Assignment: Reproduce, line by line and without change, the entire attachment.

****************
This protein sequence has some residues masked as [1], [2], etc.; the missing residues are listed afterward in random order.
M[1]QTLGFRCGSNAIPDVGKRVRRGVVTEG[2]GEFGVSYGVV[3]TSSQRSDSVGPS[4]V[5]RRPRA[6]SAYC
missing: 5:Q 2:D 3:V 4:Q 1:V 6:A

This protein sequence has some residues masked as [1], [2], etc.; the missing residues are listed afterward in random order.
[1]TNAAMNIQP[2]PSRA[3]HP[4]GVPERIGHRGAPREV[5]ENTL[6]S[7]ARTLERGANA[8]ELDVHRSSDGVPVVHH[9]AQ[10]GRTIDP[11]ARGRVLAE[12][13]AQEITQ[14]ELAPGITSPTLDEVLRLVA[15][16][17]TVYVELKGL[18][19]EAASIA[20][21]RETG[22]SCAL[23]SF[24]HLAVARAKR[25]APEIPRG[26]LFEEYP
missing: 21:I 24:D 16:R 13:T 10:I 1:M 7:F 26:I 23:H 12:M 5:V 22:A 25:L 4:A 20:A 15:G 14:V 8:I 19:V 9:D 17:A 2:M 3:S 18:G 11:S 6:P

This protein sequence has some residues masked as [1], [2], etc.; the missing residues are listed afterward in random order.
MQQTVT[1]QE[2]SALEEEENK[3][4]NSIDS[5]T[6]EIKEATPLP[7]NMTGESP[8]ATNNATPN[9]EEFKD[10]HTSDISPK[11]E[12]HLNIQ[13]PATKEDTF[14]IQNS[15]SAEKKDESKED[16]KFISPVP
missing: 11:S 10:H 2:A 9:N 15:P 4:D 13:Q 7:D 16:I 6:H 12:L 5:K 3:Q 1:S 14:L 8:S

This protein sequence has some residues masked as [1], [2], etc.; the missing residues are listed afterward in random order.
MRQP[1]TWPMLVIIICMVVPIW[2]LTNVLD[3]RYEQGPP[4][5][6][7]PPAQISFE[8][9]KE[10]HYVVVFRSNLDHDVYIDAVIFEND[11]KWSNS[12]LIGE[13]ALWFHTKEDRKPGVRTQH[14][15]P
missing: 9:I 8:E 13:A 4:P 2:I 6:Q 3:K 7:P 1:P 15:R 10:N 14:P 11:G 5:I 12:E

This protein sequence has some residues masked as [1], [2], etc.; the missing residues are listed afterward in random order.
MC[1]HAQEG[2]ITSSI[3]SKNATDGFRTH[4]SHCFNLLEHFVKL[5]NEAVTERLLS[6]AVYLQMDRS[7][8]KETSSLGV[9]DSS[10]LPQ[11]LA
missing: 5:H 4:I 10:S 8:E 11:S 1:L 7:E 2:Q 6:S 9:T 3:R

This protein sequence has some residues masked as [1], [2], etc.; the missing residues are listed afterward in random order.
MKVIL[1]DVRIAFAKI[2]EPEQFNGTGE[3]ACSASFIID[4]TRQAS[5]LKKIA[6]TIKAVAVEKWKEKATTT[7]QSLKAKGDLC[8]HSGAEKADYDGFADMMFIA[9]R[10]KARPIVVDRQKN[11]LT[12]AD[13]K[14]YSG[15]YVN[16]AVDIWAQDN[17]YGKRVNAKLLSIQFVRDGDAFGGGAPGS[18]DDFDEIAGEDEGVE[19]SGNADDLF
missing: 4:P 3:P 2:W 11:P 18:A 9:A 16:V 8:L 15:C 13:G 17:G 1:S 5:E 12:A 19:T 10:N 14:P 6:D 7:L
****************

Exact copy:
This protein sequence has some residues masked as [1], [2], etc.; the missing residues are listed afterward in random order.
M[1]QTLGFRCGSNAIPDVGKRVRRGVVTEG[2]GEFGVSYGVV[3]TSSQRSDSVGPS[4]V[5]RRPRA[6]SAYC
missing: 5:Q 2:D 3:V 4:Q 1:V 6:A

This protein sequence has some residues masked as [1], [2], etc.; the missing residues are listed afterward in random order.
[1]TNAAMNIQP[2]PSRA[3]HP[4]GVPERIGHRGAPREV[5]ENTL[6]S[7]ARTLERGANA[8]ELDVHRSSDGVPVVHH[9]AQ[10]GRTIDP[11]ARGRVLAE[12][13]AQEITQ[14]ELAPGITSPTLDEVLRLVA[15][16][17]TVYVELKGL[18][19]EAASIA[20][21]RETG[22]SCAL[23]SF[24]HLAVARAKR[25]APEIPRG[26]LFEEYP
missing: 21:I 24:D 16:R 13:T 10:I 1:M 7:F 26:I 23:H 12:M 5:V 22:A 25:L 4:A 20:A 15:G 14:V 8:I 19:V 9:D 17:A 2:M 3:S 18:G 11:S 6:P

This protein sequence has some residues masked as [1], [2], etc.; the missing residues are listed afterward in random order.
MQQTVT[1]QE[2]SALEEEENK[3][4]NSIDS[5]T[6]EIKEATPLP[7]NMTGESP[8]ATNNATPN[9]EEFKD[10]HTSDISPK[11]E[12]HLNIQ[13]PATKEDTF[14]IQNS[15]SAEKKDESKED[16]KFISPVP
missing: 11:S 10:H 2:A 9:N 15:P 4:D 13:Q 7:D 16:I 6:H 12:L 5:K 3:Q 1:S 14:L 8:S

This protein sequence has some residues masked as [1], [2], etc.; the missing residues are listed afterward in random order.
MRQP[1]TWPMLVIIICMVVPIW[2]LTNVLD[3]RYEQGPP[4][5][6][7]PPAQISFE[8][9]KE[10]HYVVVFRSNLDHDVYIDAVIFEND[11]KWSNS[12]LIGE[13]ALWFHTKEDRKPGVRTQH[14][15]P
missing: 9:I 8:E 13:A 4:P 2:I 6:Q 3:K 7:P 1:P 15:R 10:N 14:P 11:G 5:I 12:E

This protein sequence has some residues masked as [1], [2], etc.; the missing residues are listed afterward in random order.
MC[1]HAQEG[2]ITSSI[3]SKNATDGFRTH[4]SHCFNLLEHFVKL[5]NEAVTERLLS[6]AVYLQMDRS[7][8]KETSSLGV[9]DSS[10]LPQ[11]LA
missing: 5:H 4:I 10:S 8:E 11:S 1:L 7:E 2:Q 6:S 9:T 3:R

This protein sequence has some residues masked as [1], [2], etc.; the missing residues are listed afterward in random order.
MKVIL[1]DVRIAFAKI[2]EPEQFNGTGE[3]ACSASFIID[4]TRQAS[5]LKKIA[6]TIKAVAVEKWKEKATTT[7]QSLKAKGDLC[8]HSGAEKADYDGFADMMFIA[9]R[10]KARPIVVDRQKN[11]LT[12]AD[13]K[14]YSG[15]YVN[16]AVDIWAQDN[17]YGKRVNAKLLSIQFVRDGDAFGGGAPGS[18]DDFDEIAGEDEGVE[19]SGNADDLF
missing: 4:P 3:P 2:W 11:P 18:A 9:A 16:V 8:L 15:C 13:G 17:G 1:S 5:E 12:A 19:T 10:N 14:P 6:D 7:L